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Clora Reaps $3.3M to Speed Consultant Hunts by Life Sciences Companies

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the human capital needed by medical product developers rather than the labs, equipment, and physical research services offered through Science Exchange.

Chaturvedi is interested in having Clora develop new features, such as customer reviews of consultants and bill-payment mechanisms, which Science Exchange has already incorporated into its platform.

The Clora team was attracted to Spark as its first lead venture investor because Spark was experienced at advancing a new trend—-making enterprise and B2B applications more “consumeresque,” Chaturvedi says.

That’s a conscious practice at the VC firm, says John Melas-Kyriazi, a Spark Capital senior associate who will be taking a seat on Clora’s board.

A theme you’ll hear over and over again in every industry, Melas-Kyriazi says, is that people lead two lives these days. The first is a streamlined consumer life due to fast, easy-to-use tech apps. But “then they get to work, sit down at a desk and work on a crappy program,” he says. Spark is actively looking for new opportunities to apply consumer design principles to business challenges, he says.

Spark has made a few forays into life sciences-related investing, but it’s best known for backing e-commerce companies such as Warby Parker and Wayfair; consumer-oriented products such as Tumblr and Oculus; and work collaboration services like Slack and Trello. Spark has offices in San Francisco, Boston and New York.

Melas-Kyriazi says the VC firm’s leadership was already generally aware of the hiring difficulties for life sciences companies when they met Chaturvedi.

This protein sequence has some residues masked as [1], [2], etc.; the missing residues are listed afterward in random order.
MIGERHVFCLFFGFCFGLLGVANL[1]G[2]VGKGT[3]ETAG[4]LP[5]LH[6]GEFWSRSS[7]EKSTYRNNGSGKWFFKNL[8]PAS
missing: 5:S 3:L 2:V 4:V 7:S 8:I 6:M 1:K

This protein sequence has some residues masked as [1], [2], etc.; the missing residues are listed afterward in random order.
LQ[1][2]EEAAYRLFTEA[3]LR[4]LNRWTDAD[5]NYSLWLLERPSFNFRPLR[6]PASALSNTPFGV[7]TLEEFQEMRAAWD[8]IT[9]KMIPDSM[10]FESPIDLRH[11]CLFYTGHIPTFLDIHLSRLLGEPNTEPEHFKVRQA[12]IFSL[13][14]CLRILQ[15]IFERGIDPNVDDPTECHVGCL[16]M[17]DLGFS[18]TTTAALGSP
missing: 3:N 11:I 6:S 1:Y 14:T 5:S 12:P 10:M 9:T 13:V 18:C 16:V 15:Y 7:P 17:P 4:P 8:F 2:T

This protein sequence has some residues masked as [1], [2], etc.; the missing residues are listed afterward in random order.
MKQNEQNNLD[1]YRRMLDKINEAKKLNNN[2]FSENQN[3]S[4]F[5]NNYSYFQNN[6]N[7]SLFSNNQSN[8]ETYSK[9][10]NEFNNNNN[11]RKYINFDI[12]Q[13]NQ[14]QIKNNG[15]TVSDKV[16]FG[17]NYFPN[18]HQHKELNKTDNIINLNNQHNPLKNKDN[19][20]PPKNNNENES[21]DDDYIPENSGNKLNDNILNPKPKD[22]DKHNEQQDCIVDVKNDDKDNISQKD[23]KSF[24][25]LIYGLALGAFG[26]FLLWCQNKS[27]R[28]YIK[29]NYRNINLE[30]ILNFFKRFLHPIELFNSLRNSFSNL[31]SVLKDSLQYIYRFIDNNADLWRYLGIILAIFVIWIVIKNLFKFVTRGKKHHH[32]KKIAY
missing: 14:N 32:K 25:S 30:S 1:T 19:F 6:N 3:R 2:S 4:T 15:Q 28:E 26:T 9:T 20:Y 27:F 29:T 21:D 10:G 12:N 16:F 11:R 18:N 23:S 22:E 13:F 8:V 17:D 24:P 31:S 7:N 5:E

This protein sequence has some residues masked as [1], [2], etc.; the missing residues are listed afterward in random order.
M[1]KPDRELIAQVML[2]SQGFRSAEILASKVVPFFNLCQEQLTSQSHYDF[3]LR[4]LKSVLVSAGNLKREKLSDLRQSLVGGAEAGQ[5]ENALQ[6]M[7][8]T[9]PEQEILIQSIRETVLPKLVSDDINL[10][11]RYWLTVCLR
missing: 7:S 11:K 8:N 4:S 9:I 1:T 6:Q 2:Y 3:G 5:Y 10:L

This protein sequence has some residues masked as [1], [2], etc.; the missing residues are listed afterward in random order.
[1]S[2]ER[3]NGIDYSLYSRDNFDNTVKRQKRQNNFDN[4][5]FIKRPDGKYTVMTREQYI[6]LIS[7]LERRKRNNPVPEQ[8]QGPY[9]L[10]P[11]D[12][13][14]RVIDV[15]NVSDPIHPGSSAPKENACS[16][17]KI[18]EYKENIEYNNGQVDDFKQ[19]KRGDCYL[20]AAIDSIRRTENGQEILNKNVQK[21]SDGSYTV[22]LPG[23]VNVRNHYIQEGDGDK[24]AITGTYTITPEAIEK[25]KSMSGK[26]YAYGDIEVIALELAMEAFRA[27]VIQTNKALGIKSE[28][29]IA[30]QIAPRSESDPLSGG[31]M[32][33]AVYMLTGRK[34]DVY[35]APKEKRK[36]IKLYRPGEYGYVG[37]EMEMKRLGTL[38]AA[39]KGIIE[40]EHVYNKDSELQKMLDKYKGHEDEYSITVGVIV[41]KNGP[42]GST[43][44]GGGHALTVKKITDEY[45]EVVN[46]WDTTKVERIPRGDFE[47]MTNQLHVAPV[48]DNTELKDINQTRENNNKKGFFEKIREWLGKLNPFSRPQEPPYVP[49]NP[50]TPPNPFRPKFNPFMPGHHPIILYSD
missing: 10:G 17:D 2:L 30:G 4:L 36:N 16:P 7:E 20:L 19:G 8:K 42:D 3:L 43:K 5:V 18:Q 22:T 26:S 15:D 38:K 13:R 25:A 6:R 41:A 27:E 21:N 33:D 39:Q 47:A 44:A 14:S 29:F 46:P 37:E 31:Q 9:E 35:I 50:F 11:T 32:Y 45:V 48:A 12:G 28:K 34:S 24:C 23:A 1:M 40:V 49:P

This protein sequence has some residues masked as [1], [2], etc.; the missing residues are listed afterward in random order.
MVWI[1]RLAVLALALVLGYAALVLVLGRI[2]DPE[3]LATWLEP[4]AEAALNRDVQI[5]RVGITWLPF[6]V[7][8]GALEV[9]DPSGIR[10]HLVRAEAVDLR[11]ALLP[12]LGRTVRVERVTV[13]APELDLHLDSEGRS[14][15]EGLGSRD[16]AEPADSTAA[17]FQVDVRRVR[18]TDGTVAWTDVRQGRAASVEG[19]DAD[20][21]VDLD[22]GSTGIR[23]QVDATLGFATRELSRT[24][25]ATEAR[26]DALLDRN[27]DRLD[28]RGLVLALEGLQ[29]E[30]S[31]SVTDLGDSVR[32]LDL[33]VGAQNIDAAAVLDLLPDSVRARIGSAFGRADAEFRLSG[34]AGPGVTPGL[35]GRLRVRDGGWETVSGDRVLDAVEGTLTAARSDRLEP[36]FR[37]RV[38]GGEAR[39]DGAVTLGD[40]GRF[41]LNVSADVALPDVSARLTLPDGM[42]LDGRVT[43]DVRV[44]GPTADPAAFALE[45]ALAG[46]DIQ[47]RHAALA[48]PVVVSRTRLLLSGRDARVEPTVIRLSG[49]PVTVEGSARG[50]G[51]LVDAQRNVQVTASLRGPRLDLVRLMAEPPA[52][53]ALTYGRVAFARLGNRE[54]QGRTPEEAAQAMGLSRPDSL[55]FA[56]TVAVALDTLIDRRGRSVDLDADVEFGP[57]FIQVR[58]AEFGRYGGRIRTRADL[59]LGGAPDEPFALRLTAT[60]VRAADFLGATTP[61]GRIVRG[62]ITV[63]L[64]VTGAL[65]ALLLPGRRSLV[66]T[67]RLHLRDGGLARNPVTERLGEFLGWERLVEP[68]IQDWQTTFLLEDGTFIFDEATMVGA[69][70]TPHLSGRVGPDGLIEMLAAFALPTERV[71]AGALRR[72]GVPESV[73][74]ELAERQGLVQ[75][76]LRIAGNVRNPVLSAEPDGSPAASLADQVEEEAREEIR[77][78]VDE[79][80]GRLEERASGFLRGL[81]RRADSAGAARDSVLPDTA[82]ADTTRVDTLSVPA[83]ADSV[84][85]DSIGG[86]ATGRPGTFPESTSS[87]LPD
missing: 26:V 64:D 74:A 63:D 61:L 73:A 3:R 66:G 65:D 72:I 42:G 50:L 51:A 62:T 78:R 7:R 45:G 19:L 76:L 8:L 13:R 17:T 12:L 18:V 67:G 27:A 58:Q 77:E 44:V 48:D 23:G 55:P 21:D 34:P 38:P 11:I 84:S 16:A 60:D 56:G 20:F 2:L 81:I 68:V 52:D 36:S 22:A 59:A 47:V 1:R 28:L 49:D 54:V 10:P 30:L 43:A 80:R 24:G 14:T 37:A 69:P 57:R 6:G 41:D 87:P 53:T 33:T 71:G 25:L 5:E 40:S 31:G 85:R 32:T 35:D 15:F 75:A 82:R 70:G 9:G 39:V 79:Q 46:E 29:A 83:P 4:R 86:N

“The story resonated,” Melas-Kyriazi says.

With its new capital, Clora will be working to build up its team, expand its customer base, and advance its product and technology development, says Melas-Kyriazi, who will become a company board member for the first time at Clora. Before joining Spark in 2014, he earned undergraduate and master’s degrees in engineering at Stanford University, served as CFO at Stanford-funded accelerator StartX, and co-founded the Stanford-StartX Fund, an investing entity funded by Stanford University and Stanford Hospital.

Spark was joined in Clora’s seed financing round by investors including Social Capital, Ludlow Ventures, Notation Capital, and iSeed Ventures.

The overall network of venture capital firms might become an important catalyst for the growth of Clora, Melas-Kyriazi says. He plans to encourage VC firms to spread the word about Clora to their life sciences portfolio companies that might be in need of a consultant or team member. Venture firms that incubate life sciences companies themselves might also want to use Clora to find founders or expert advisors, he says.

“We see VC firms both as channels and potential end customers,’’ Melas-Kyriazi says.

Photo courtesy of Rahul Chaturvedi

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